Blog Post

OfflineIMAP and Byobu hacks

Just a quick post showing a couple of hacks I have done using OfflineIMAP and Byobu on my server. I use OfflineIMAP to download my email from GMail and then use Mutt to read that email. I use Byobu on my server because I run Irssi, Mutt, and a shell, and of course Byobu makes this easy. So here we go.

First, here is my ~/.offlineimaprc configuration:

metadata = ~/.offlineimap
accounts = GMAIL
maxsyncaccounts = 1
ui = Noninteractive.Quiet
[Account GMAIL]
localrepository = LocalGmail
remoterepository = RemoteGmail
[Repository LocalGmail]
type = Maildir
localfolders = ~/.maildb/GMAIL
#restoretime = no
[Repository RemoteGmail]
type = Gmail
remotehost =
remoteuser =
remotepass = your_gmail_password
ssl = yes
realdelete = no

To fire off OfflineIMAP, I use a cronjob:

*/5 * * * * $HOME/bin/

And my ~/bin/ looks like this:

ps aux | grep "\/usr\/bin\/offlineimap"
if [ $? -eq "0" ]; then
    logger -i -t offlineimap "Another instance of offlineimap running. Exiting."
    exit 0
    logger -i -t offlineimap "Starting offlineimap..."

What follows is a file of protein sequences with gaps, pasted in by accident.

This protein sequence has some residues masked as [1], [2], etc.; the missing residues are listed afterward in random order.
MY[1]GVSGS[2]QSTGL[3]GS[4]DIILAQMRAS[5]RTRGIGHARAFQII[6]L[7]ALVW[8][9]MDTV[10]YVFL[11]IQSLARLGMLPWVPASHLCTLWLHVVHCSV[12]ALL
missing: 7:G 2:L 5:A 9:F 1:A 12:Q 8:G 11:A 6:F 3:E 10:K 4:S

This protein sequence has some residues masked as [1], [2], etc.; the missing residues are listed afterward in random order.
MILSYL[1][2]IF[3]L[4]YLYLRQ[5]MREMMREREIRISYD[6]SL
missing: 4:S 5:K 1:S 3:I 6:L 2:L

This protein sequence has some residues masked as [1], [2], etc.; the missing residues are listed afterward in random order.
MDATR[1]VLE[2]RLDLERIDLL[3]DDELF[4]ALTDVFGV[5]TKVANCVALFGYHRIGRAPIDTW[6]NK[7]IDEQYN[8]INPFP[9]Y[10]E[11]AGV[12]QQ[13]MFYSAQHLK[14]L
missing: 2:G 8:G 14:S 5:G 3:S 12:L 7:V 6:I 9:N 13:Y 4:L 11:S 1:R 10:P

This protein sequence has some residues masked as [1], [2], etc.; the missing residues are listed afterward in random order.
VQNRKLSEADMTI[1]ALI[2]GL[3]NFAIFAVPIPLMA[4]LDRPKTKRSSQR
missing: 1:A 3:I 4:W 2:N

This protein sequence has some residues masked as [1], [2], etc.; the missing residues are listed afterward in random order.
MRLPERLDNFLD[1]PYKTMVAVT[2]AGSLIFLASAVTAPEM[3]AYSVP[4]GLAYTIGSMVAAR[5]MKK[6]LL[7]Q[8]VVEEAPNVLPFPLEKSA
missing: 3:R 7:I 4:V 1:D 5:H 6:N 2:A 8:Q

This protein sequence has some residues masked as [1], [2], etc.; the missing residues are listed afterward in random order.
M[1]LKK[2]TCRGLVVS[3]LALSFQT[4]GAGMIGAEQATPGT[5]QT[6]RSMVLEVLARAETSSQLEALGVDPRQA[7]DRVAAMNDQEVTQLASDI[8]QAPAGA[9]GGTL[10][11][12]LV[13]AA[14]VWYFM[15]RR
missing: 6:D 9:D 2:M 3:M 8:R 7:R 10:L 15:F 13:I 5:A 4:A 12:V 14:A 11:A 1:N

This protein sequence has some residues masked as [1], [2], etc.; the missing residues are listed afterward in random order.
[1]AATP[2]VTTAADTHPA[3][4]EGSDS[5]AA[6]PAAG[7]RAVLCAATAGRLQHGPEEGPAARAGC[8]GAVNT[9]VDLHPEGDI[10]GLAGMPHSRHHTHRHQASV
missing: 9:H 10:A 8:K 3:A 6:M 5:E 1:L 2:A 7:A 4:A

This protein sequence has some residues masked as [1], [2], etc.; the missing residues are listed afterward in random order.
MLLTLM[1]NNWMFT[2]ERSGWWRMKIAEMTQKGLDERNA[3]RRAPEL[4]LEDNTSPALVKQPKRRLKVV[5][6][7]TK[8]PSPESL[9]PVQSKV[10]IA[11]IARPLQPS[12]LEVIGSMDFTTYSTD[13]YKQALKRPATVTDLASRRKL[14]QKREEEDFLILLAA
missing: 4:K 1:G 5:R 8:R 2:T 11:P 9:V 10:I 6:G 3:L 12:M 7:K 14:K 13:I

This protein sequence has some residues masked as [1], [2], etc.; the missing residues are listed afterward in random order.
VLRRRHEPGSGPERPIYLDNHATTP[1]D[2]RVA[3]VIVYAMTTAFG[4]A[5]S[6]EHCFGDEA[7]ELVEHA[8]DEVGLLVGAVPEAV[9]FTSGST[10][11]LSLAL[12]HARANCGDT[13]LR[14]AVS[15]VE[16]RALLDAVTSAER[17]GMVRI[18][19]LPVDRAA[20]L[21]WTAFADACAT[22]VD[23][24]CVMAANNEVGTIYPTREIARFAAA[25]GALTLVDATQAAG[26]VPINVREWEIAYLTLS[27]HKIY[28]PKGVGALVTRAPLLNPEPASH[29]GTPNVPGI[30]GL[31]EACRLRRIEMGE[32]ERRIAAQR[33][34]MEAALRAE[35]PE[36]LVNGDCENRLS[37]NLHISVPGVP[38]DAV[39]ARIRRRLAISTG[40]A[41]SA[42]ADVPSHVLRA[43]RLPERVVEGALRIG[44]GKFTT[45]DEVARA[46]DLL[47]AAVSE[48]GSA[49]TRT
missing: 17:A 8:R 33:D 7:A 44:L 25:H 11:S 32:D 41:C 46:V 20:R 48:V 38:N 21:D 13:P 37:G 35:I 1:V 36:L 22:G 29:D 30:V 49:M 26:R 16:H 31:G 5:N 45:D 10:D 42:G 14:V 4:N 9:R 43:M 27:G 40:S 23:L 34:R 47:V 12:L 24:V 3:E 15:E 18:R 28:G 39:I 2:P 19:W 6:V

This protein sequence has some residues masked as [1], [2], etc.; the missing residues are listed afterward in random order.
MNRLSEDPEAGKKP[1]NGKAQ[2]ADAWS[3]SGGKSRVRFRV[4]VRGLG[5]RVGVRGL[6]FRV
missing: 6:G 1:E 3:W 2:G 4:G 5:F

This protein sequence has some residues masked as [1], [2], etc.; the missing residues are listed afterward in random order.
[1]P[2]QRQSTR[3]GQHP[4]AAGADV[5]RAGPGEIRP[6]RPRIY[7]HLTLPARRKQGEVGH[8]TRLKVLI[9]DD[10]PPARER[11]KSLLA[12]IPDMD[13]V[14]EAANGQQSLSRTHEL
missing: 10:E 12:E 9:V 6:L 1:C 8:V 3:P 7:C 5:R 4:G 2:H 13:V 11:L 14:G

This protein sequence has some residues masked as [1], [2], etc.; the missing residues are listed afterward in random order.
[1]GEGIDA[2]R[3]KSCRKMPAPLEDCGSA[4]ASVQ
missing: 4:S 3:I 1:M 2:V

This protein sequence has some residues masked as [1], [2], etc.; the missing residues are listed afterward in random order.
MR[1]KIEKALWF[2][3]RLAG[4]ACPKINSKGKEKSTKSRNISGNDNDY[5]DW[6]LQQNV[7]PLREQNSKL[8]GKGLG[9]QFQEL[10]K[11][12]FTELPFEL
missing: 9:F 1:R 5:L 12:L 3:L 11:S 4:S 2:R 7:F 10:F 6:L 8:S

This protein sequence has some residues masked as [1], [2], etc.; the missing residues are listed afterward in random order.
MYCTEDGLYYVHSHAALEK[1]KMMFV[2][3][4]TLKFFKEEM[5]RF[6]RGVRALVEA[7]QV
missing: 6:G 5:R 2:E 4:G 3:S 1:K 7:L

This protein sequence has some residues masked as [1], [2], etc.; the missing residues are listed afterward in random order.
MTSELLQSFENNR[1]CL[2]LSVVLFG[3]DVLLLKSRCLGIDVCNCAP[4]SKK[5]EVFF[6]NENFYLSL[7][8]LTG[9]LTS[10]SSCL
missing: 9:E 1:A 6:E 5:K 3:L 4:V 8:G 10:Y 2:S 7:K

chmod +x $HOME/.byobu/bin/1234_OFFLINEIMAP
    logger -i -t offlineimap "Done offlineimap..."
    chmod -x $HOME/.byobu/bin/1234_OFFLINEIMAP
    exit 0

You can see that this script changes the file mode bits to executable when it runs, and removes the executable bit when it finishes, on the ~/.byobu/bibn/1234_OFFLINEIMAP file which is a Byobu script.

Here is what ~/.byobu/bin/1234_OFFLINEIMAP looks like:

printf "\005{= rw}IMAP\005{-}"

So now every time my OfflineIMAP cronjob runs, I will get IMAP in my Byobu bar.

A super simple hack that lets me know when OfflineIMAP is running. Another reason I use this is because sometimes OfflineIMAP hangs, and when it does, I will know this if IMAP stays displayed in Byobu after a minute or so. Then I can check /var/log/syslog to see exactly when OfflineIMAP started. Normally OfflineIMAP runs for about a minute on my server every check. This could all be streamlined into one script as well with Byobu, but I know you don’t want to fire off processes or other things that may cause resource hogging.

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  • Mariano

    Nice! One little comment though: I use the following script [1] to store my remote server password in the gnome-keyring.


  • Dustin Kirkland


    I’m curious about the ‘1234’ timer… You only want this to run once every 20 minutes?


  • nixternal

    Not really using the timer here, as when it gets made executable it runs. Before it reaches 1234 seconds the executable bit is removed. Also, another reason is I had it at like 1000_ or 2000_, can’t remember, and when I would change anything in the script and run it, it wouldn’t show the changes. When I changed the 1000_ to 1234_ it worked for me then, so it just stuck :)

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